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Time Running Out to Comment on Everglades Management Plan


Spoonbills are among the species whose future depends on a healthy Everglades National Park.

Less than two weeks remain for you to comment on the proposed changes to the management plan for Everglades National Park. This document, which addresses everything from managing wilderness to boat use in the park, will guide on-the-ground decisions in Everglades for the next 15 to 20 years.

The debate so far has been somewhat contentious, as one proposal being considered would limit powerboating in parts of the park. Part of the package also tries to address the future of the East Everglades Expansion Area and how it should be managed.

The plan also will address activities that could impact manatees, an endangered species, and delicate beds of sea grass, which are key to the health and ecology of Florida Bay.

On the recreation side of things, Alternative D would allow for a 99-mile-long waterway set aside for paddlers. It also calls for the creation of a 106,000-acre wilderness in the East Everglades Expansion Area. This proposal, understandably, is not embraced by everyone, as this area has been used for airboat tours of the park. Under Alternative D, airboat permits issued after 1989 would be phased out. Additionally, three commercial airboat tour companies would be bought out by the Park Service.

While this might seem a direct blow at tourism in the park, the upside of restricting airboats in this area would be healthier fisheries and paddling concessions that would enable visitors to get an up-close view of the park without the noise and smell of engines. It also would allow for construction of the Tamiami Trail Skyway, an elevated road that would run 11 miles and benefit the ecosystem by improving water flows through the park and into Florida Bay, preventing road kills, and decreasing habitat fragmentation.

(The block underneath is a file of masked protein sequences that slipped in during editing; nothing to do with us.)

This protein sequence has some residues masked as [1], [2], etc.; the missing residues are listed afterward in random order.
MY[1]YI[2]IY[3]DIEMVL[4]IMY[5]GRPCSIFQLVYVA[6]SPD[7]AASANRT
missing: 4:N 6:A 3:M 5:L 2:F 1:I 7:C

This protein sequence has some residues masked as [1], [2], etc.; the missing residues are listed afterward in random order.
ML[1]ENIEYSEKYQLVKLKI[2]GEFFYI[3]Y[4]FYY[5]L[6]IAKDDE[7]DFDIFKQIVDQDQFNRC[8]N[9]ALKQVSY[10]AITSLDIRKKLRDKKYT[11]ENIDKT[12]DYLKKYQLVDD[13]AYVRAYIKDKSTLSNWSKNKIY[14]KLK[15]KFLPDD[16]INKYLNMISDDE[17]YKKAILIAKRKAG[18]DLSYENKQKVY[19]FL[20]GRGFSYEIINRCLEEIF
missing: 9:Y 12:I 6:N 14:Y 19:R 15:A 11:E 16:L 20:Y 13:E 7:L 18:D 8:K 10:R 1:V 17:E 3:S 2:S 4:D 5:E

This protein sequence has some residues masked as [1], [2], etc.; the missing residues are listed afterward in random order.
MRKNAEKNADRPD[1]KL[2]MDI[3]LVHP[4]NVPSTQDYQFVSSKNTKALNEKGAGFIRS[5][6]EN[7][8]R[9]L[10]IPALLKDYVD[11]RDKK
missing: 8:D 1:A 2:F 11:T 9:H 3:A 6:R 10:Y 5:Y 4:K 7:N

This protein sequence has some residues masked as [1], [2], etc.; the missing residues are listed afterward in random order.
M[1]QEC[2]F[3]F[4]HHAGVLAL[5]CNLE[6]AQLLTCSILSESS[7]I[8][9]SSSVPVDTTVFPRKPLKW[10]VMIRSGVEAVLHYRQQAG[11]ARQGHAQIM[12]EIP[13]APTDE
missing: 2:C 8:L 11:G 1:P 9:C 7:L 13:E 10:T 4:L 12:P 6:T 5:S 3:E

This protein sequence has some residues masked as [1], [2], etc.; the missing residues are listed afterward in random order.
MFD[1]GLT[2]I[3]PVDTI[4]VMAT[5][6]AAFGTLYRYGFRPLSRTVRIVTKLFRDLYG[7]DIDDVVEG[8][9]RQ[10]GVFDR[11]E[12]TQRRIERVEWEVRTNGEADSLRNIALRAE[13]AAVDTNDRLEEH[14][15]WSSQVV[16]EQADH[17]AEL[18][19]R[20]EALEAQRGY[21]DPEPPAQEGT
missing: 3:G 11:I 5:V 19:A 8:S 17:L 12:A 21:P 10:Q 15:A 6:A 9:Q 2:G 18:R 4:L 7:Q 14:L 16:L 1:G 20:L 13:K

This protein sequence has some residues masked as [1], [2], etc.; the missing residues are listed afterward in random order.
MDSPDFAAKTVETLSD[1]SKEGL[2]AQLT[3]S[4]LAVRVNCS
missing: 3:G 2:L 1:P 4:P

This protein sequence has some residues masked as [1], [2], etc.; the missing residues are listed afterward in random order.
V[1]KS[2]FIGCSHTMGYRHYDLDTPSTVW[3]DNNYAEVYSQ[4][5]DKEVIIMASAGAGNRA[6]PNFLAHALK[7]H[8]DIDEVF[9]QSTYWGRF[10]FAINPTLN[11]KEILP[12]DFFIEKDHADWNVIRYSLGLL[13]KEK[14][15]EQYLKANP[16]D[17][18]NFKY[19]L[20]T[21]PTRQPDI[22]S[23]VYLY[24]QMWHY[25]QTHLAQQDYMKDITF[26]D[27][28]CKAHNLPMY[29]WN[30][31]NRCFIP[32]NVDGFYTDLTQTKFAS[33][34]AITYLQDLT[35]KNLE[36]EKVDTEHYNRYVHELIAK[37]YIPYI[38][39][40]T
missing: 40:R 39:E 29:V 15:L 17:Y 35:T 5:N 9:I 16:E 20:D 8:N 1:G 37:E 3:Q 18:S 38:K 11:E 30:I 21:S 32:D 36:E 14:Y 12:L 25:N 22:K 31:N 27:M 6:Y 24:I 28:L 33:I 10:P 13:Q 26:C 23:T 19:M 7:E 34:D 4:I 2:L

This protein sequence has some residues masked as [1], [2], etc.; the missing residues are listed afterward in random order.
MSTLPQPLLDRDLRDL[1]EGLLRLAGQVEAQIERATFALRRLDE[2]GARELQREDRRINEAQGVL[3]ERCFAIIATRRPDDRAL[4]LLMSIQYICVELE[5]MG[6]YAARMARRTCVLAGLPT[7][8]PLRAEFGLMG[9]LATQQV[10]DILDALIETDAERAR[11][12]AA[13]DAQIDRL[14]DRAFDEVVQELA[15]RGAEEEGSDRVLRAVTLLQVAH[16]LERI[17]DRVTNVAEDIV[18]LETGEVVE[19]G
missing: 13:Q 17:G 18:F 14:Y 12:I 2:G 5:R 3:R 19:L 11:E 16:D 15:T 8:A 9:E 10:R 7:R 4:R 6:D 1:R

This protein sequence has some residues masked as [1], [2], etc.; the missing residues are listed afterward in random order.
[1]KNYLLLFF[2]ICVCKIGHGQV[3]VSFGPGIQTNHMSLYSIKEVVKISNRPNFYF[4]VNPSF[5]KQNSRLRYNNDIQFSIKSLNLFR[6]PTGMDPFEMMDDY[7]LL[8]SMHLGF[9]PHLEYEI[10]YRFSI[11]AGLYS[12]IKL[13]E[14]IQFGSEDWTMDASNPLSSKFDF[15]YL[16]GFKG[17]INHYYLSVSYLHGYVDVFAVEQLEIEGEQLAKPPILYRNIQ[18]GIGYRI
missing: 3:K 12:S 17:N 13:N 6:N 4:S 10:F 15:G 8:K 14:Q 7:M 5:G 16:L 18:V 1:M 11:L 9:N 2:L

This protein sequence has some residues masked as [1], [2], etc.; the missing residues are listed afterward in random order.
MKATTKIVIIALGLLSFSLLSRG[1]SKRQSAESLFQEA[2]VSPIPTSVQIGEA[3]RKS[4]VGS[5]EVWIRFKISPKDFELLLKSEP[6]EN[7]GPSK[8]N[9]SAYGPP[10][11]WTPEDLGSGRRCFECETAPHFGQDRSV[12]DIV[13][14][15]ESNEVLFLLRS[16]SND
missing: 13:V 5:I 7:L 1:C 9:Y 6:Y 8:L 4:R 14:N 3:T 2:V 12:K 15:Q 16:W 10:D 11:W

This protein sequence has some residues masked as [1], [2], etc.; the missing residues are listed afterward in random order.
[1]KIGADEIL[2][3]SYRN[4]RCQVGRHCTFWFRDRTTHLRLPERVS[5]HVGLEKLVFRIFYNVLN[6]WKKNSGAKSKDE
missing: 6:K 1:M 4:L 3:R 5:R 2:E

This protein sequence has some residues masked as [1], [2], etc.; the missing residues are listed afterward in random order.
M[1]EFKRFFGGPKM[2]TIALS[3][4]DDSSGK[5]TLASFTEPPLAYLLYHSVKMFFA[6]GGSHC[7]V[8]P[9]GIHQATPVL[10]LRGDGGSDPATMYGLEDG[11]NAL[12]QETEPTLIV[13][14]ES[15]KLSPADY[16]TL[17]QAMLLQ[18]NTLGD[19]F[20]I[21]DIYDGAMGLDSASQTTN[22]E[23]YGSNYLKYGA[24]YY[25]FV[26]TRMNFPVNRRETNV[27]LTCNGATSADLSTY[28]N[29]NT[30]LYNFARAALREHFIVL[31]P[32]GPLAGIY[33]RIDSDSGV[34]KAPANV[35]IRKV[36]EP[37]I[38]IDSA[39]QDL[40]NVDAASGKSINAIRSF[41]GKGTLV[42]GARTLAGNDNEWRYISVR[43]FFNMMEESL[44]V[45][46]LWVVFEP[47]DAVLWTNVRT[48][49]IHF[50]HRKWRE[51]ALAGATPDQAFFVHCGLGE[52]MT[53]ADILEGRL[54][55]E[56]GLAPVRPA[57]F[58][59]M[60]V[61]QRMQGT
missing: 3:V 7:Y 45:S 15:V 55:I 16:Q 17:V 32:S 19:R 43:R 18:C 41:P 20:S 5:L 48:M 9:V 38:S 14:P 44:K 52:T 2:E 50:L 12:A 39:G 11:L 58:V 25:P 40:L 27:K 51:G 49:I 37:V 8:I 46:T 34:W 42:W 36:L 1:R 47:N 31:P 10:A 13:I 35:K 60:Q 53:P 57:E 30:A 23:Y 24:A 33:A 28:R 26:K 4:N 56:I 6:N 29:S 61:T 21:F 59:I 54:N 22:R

To comment on the management plan alternatives, head over to this page. For a few more details of the plan, check out the park's page on the process.

Comments must be received by midnight local time on Tuesday, July 31.


I was raised in Florida and I have seen so much of thats states natural resources be exploited for money. Big Sugar did the worst to South Florida.Then development came and started eating away at the Everglades.Boating with motors that kill manatees and racing through quiet and pristine areas run out the wildlife.The canals of South Florida are filled with boaters who don't care about anyone or anything except their good time.The everglades provides way too many things for our enviroment not to mention food for several levels of living things.Please stop the unnecessary intrusin into our native waters.

Robert, I agree with you 100%.I grew up on the east coast in Melbourne,and saw Florida as it really was,"beautiful".Too much population now,and it is out of control.Too bad...

Growing up in N.J. and now living on the left coast I've seen to much of nature taken for monetary gains. I feel that if people can't hike or paddle ( in this case ) to enjoy the park without the use of power boats maybe the should stay home and watch it on the nature channel. The sky way sounds like it would be beneficial to the everglades.

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